Wednesday, 31 July 2019

Teach us to pray

A sermon on the prayer Jesus taught - and the things we learn by and with our heart: Genesis 18:20-32; Colossians 2:6-19; Luke 11:1-13

A question posed by Radio 4's Poetry Please: When was the last time you learnt something by heart?

Perhaps it was pages of French vocab, our times tables or the lines of a school play?

Did we learnt the lyrics of a song, the words of a poem, wedding vows, the rhyme of a hymn…

Remembering is one thing: learning by heart quite another.

Learning by rote is one thing: learning with the heart, quite another.

If we’ve learnt something ‘off book’, the poem, the hymn, the prose, the lyrics become part of us. We carry it with us. We live with it. Catching a new meaning in a familiar phrase.

The expression of another becomes our life-long companion; meaning more to us than they dared imagine: their words bury into our hearts and become our thoughts; their thoughts our prayers.

And what more profound heart language do we have than the words of the prayer that Jesus teaches to his disciples; words spoken not just on the human heart, but heart by the heart of God.

“Our Father” is known by heart in hundreds of languages over thousands of years. Not a second goes by without it being spoken somewhere across the world. It takes shape on our lips day by day. 

It’s heard at Eucharists and weddings, at morning prayer and Evensong, at school assemblies and acts of remembrance, at hospital beds and in crematoria. The prayer of one heart beating along with the prayers of another.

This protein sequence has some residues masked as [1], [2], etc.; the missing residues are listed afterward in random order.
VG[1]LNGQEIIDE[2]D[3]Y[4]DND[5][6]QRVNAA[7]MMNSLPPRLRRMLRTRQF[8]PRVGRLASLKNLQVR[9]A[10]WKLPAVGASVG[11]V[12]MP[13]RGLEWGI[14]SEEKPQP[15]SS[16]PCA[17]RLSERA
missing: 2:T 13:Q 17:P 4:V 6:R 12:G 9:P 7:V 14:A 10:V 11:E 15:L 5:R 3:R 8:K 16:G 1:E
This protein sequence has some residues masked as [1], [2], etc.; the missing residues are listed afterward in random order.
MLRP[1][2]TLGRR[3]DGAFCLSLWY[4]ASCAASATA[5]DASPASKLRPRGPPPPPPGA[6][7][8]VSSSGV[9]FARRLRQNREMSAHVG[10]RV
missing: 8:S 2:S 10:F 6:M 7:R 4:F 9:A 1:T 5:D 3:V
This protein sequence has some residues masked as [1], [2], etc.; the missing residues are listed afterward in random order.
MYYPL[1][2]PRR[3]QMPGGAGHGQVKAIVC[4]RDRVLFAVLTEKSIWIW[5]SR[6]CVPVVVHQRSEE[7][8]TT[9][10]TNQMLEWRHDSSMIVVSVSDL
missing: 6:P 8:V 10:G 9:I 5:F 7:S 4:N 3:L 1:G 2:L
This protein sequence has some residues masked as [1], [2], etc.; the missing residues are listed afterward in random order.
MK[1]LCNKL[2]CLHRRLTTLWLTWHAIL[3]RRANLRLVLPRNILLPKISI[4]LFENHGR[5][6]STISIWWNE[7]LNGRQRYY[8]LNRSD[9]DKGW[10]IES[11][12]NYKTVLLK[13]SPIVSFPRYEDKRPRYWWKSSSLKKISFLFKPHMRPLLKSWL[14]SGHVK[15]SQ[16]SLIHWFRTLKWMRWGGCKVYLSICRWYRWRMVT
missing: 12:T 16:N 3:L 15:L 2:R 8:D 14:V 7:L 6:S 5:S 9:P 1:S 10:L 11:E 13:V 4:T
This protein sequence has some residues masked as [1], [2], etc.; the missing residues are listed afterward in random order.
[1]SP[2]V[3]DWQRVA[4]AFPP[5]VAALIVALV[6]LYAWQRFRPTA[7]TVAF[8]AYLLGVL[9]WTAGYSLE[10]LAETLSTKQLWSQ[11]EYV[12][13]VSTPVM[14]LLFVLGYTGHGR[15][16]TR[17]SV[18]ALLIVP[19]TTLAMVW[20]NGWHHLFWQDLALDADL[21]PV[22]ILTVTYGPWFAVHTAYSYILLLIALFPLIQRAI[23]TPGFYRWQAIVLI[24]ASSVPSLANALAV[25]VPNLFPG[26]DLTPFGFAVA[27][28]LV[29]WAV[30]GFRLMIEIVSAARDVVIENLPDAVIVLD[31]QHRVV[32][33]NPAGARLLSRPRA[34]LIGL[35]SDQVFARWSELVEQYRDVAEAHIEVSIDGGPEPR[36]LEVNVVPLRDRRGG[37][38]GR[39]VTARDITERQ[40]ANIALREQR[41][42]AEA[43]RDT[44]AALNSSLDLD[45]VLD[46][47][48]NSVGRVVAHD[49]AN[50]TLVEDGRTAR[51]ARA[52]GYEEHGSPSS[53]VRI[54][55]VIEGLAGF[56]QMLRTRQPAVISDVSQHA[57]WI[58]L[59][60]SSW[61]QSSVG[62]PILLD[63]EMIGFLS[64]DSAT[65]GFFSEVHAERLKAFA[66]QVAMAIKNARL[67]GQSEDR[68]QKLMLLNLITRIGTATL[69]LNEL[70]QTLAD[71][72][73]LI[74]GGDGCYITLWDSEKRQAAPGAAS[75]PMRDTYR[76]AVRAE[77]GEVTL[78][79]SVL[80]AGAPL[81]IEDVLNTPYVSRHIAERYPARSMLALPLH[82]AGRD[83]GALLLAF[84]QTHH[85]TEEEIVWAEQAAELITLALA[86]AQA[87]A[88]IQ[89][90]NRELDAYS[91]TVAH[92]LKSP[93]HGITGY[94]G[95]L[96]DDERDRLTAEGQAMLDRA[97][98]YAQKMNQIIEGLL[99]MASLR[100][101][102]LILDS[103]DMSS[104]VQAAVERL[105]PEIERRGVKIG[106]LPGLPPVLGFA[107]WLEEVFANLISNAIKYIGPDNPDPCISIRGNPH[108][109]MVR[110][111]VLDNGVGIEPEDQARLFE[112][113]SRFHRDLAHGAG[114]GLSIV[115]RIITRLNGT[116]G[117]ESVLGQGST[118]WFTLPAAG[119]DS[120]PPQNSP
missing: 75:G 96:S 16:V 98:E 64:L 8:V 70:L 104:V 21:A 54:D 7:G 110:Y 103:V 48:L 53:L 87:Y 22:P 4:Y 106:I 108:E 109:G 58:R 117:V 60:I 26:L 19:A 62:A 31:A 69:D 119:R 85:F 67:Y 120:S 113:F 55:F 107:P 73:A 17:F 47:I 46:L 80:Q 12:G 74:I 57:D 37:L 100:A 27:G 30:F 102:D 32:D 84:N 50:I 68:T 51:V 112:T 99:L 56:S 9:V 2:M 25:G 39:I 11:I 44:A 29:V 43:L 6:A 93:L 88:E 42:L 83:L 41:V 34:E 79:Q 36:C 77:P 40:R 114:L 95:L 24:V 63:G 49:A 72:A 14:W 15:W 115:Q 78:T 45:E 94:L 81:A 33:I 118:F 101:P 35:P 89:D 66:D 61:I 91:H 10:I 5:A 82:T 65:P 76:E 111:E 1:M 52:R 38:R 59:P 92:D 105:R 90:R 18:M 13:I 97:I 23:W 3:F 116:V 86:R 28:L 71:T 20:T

Today we are invited into a moment of prayerful communion.

Jesus had been praying in a certain place.

The beloved Son had spent time in deep loving attention to his Father.

Touching the earth: kneeling, sitting, abiding with us.

Reaching to heaven: a posture of perfect love and trust.

Jesus’ heart was at one with his Father; beating in time with our longings too.

And a disciple says, ‘teach us to pray’.

And the teacher gives the language of the heart.

This prayer memorable in its rhythm and simplicity. It draws us into a rhythm of intimacy, holiness and praise. It names the simplicity of our need for bread, for mercy, for strength.

As we pray it we bless God’s holy name; our wills and identity aligned with love. We pray for the world, for homes, for friends, for communities and for ourselves, that our lives will be shaped by God’s will.

We ask for what we need: for mercy, protection and forgiveness; for daily bread, for strength and sustenance; for grace to bear the needs of others and humility for others to support us.

This is a practical way of praying: noticing what gives life; and what drains our energy; to discern glimpses of goodness; to name hurts or selfishness; for our lives to be shaped by God’s love; allowing heaven to be known on earth.

Jesus embodies this prayer and proclaims the Kingdom as he breaks bread and heals; forgives and challenges; blesses and encourages. 

He also tells a story to help us remember. It’s a story about friendship and bread; temptation and community. We might liken it to a commentary on prayer.

One writer calls it the parable of the ‘pushy pal’ - a late night conversation with Mr Host and Mr Sleepy. We might add in Mr Guest. Together they invite us into a circle of friendship which echoes the heartbeat of the Lord’s Prayer.

Mr Host has been woken from sleep by Mr Guest, who finds a welcome in his friend’s home.

However Mr Host has no food at hand to feed this late night traveller.